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Human Development Data (1990-2017)

Human Development Data (1990-2017)

http://hdr.undp.org/en/data

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Visualizing How A Population Grows To 7 Billion 7 Billion: How Did We Get So Big So Fast? Watch as global population explodes from 300 million to 7 billion. Sometime Monday, the world will have more humans than ever: 7 billion, according to the U.N. Human Development Index The HDI was created to emphasize that people and their capabilities should be the ultimate criteria for assessing the development of a country, not economic growth alone. The HDI can also be used to question national policy choices, asking how two countries with the same level of GNI per capita can end up with different human development outcomes. These contrasts can stimulate debate about government policy priorities. The Human Development Index (HDI) is a summary measure of average achievement in key dimensions of human development: a long and healthy life, being knowledgeable and have a decent standard of living. The HDI is the geometric mean of normalized indices for each of the three dimensions. The health dimension is assessed by life expectancy at birth, the education dimension is measured by mean of years of schooling for adults aged 25 years and more and expected years of schooling for children of school entering age.

e.maps > » emaps Notebook » Human Development Map Published on 13/08/07 by e.maps The Human Development Index (HDI) provides a composite measure of three dimensions of human development: living a long and healthy life (measured by life expectancy), being educated (measured by adult literacy and enrolment at the primary, secondary and tertiary level) and having a decent standard of living (measured by purchasing power parity, PPP, income). Download Human Development Map (Pdf format, 1,6 Mo) Human Developmentes Index (HDI) is a comparative measure of life expectancy, literacy, education, and standard of living for countries worldwide. It is a standard means of measuring well-being, especially child welfare. It is used to determine and indicate whether a country is a developed, developing, or underdeveloped country and also to measure the impact of economic policies on quality of life.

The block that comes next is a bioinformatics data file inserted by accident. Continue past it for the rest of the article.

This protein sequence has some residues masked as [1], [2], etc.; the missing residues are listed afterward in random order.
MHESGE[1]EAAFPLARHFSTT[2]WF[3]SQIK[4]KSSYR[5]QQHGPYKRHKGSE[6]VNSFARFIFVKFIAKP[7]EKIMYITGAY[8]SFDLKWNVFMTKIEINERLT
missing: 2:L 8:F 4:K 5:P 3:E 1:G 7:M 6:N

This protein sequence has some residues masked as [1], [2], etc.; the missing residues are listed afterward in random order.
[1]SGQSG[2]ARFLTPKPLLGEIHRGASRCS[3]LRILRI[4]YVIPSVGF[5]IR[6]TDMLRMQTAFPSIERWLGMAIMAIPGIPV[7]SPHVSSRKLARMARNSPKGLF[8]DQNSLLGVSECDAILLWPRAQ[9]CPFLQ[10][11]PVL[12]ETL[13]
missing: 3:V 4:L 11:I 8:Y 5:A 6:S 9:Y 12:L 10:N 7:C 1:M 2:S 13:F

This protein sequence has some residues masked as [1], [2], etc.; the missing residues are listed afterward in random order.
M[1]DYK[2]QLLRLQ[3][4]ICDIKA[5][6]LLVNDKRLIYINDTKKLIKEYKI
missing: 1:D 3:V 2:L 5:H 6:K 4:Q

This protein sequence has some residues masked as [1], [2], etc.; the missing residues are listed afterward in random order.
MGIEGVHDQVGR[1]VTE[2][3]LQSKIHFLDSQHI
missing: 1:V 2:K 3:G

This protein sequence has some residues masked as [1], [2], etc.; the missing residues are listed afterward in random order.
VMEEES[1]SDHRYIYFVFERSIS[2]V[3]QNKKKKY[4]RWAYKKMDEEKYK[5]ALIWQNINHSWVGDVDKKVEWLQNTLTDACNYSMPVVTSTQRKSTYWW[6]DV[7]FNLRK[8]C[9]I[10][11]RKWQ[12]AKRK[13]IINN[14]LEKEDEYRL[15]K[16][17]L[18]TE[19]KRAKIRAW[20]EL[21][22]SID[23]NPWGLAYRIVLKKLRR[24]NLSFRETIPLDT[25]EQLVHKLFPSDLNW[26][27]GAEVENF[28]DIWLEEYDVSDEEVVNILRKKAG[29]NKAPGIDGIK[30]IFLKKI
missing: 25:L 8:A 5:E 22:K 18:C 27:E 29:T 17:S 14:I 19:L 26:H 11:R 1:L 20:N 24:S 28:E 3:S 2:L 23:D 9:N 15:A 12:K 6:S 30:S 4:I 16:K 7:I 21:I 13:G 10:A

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Another Perspective on the Human Development Index A few days back I wrote a post claiming that “for all the work that goes into the Human Development Index, it just doesn’t tell you much that you wouldn’t learn from simple comparisons of G.D.P. per capita.” Subsequently, Francisco Rodriguez, who heads research at the UN Human Development Report Office, touched base to tell me that he thought I hadn’t told the whole story. Francisco is a terrific macroeconomist (in fact, he was the TA when I took my graduate macro classes at Harvard), and so he kindly agreed to write a guest post filling in the missing pieces. What Does the Human Development Index Really Measure? By Francisco Rodriguez A Guest Post Last week, Justin Wolfers presented a simple yet apparently powerful critique of the Human Development Index (H.D.I.) — a summary index of per-capita income, health, and education indicators published by the United Nations Development Programme.

Green National Product Many economists, environmentalists, and citizens have recently criticized the gross national product. The criticism stems from the fact that this measurement of national product does not account for environmental degradation and resource depletion. A new approach to the situation of allocating these omitted environmental features in the national product has been the advent of the green national product. Criticism of gross national product[edit] The gross national product (GNP) measures the welfare of a nation’s economy through the aggregate of products and services produced in that nation. Although GNP is a proficient measurement of the magnitude of the economy, many economists, environmentalists and citizens have been arguing the validity of the GNP in respect to measuring welfare.

Cool Infographics - Blog Nathan Yau at FlowingPrints has released a new poster, the World Progress Report. It’s available for one week ONLY, and then he’s going to release the printer to start printing them up. Orders will only be taken until January 21st. Each 24”x30” poster is signed and numbered, and one can be yours for $26 + shipping & handling.

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